|Scott and Jean Adam|
Scott and Jean Adam, of Marina del Rey, California, and friends, Phyllis Macay and Bob Riggle of Seattle, were hijacked by Somali pirates off the coast of Oman, when their 58-foot yacht, the Quest, got separated from a fleet traveling from Australia to the Mediterranean.
U.S. naval warships were tailing the vessel as Navy officials tried to negotiate with the captors when gunfire broke out aboard the Quest Tuesday morning.
Msgr. Lloyd Torgerson, the pastor of St. Monica Catholic Community Church, where the Adams were parishioners, said the couple was involved in an evangelization ministry that would distribute Bibles.
“Our community believes in helping to form loving disciples who will transform this world,” he explained. Sharing Bibles was the Adams’ way of doing that during the sailing trip they began in 2004.Two pirates were killed during a shootout with U.S. forces and 17 others were captured.
Msgr. Torgerson said the Adams’ deaths made him feel “great great, loss” and “great pain.”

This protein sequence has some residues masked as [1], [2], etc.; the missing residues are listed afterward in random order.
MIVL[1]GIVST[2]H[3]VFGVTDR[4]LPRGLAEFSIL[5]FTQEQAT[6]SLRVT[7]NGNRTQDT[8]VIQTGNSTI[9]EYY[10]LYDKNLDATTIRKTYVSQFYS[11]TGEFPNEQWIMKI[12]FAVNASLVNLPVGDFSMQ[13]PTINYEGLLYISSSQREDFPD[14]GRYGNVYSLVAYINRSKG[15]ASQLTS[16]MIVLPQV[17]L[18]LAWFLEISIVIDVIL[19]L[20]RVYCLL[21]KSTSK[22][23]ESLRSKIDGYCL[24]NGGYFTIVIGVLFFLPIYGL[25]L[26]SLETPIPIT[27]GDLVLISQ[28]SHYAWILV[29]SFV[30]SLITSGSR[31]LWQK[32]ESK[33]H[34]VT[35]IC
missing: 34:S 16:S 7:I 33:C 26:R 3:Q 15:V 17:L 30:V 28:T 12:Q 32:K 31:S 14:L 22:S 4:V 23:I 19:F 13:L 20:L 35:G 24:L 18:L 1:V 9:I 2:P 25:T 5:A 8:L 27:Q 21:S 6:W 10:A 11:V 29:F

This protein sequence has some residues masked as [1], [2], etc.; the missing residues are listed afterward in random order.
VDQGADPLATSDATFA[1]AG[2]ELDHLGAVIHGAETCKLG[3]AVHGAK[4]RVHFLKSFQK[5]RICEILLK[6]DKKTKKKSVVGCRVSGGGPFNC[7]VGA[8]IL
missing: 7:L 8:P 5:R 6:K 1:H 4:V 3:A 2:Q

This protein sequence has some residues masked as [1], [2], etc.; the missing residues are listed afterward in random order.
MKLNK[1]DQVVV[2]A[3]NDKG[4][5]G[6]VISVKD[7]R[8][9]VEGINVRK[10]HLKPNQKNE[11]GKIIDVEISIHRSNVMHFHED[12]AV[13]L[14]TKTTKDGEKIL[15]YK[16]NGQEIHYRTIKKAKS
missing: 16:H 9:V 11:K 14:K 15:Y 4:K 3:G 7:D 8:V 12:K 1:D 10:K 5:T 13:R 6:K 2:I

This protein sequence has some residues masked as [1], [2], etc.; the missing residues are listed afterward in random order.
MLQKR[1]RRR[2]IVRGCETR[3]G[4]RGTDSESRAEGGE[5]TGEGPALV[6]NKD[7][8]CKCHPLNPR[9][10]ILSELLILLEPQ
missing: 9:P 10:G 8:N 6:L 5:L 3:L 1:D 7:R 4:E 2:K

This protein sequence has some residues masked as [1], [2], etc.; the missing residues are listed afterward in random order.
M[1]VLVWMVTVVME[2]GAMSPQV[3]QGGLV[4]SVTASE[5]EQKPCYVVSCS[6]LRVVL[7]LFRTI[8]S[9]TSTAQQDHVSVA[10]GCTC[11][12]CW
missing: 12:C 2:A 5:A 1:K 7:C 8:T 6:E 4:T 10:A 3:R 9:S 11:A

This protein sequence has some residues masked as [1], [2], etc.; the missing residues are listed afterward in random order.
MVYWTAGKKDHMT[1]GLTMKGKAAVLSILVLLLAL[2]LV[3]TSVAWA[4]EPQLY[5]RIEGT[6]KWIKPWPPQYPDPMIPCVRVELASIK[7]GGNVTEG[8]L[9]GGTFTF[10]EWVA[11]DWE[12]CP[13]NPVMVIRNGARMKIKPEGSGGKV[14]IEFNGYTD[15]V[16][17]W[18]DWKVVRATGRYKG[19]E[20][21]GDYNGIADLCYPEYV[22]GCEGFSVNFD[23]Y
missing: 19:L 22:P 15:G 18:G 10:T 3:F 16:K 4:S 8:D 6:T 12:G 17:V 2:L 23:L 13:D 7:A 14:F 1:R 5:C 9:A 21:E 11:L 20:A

“They were faith-filled people, people of the Scripture, people of the Eucharist. They were great people of our community,” he told CNA.
Jean, who was a retired dentist and a mother of two, sang in the church choir.
The priest cited St. Paul’s words in the daily readings about receiving the “unfaded crown of glory.”
“They won the crown. I believe with all my heart they are with God today,” he continued, calling eternal life “the gift and blessing of faithful people.”
“I hope that the four of them find that great peace,” he added, urging an end to violence.
In their 2011 travels, the Adams visited Phuket, Thailand; Galle, Sri Lanka; and Cochin, India. They passed out Catholic Bibles from the American Bible Society and New International Version Bibles from the International Bible Society.
On their website they spoke of finding “homes” for their Bibles as a part of “friendship evangelism.”
The St. Monica parish has held several Masses for the dead and their families and will continue throughout the week.